NMH Summer Session offers traditional courses, as well as enrichment courses not generally found in a middle school or high school curriculum. Students in the College Prep Program or in English for Speakers of Other Languages have one full-morning course, and Rising Scholars Program students take two half-morning courses or one full-morning course. Many of the College Prep courses complete in one summer what an academic-year course would accomplish in an entire school year; intensive and fast-moving, they are designed for able students who are willing to commit themselves to challenging study during the summer. Half-morning Rising Scholars courses provide the option of exploring two subjects. All courses have daily homework necessary to reinforce the learning that occurs in the classroom.
While our recreational activities are many and varied, they do not take precedence over the student’s commitment to the classroom. Whether a student chooses to take a course for credit or enrichment, the academic experience is demanding and challenging.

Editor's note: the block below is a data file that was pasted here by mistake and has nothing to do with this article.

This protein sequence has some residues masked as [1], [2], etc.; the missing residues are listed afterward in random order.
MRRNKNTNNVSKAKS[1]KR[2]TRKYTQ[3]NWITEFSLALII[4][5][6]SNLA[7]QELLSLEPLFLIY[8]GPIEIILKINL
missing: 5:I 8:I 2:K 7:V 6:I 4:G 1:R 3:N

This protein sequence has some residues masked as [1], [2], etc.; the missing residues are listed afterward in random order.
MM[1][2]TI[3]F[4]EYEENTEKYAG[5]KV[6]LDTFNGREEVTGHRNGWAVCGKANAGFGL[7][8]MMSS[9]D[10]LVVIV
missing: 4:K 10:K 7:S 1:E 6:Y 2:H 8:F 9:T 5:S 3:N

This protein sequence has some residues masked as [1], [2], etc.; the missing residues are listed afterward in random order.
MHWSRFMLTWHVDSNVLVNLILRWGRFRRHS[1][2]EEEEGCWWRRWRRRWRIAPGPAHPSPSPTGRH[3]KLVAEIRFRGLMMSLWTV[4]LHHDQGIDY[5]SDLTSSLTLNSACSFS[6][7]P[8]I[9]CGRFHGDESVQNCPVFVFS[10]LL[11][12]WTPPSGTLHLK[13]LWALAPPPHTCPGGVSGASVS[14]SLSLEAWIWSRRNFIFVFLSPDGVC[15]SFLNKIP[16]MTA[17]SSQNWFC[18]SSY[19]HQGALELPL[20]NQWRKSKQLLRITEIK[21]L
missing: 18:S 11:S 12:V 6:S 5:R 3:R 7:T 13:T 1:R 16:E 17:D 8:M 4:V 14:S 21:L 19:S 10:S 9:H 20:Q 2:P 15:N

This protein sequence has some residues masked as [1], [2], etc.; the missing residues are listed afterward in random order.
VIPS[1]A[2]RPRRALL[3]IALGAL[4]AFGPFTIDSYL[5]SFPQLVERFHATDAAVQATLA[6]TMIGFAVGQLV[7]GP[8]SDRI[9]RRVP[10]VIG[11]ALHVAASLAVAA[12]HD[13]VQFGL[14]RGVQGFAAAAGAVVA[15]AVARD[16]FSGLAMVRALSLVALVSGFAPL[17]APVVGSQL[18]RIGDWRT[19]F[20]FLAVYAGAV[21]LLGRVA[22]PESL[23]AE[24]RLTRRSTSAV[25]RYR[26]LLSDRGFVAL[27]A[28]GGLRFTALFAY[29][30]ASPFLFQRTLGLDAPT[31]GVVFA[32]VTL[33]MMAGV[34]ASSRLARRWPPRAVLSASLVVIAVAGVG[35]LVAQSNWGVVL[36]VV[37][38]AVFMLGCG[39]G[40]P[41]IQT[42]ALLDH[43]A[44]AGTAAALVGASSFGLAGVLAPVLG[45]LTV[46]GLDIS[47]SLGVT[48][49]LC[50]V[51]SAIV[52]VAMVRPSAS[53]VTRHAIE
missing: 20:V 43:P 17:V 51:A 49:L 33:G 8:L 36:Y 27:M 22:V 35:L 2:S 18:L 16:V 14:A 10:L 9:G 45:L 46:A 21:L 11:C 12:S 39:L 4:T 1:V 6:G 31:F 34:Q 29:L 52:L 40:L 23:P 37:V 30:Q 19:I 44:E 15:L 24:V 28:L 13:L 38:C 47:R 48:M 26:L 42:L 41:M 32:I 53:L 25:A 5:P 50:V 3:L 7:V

We encourage students from nearby communities to take advantage of the educational opportunities we offer by attending as day students. Day students are invited to participate in all aspects of campus life and are welcome on campus from breakfast until 7:30 pm Sunday through Friday and until 11:30 pm on Saturday. Day students who occasionally wish to stay on campus after 7:30 pm, or overnight on a Saturday, may make special arrangements with the dorm heads.
The daily schedule is a busy one, but opportunities for leisure time and recreational activities do exist. During the evening between dinner and study period, students can take part in student-versus-faculty soccer games. The pool, gymnasium, tennis courts, fitness center, soccer fields, Frisbee golf course, and other facilities are available for community use.
Wednesdays from 11:30 am to 7:30 pm and weekends from 11:30 am Saturday to 7:30 pm Sunday are free periods as well. On-campus options—dances, talent shows, and other activities—are plentiful. There are also trips to Boston, New York City, Six Flags amusement park, museums, and shopping malls.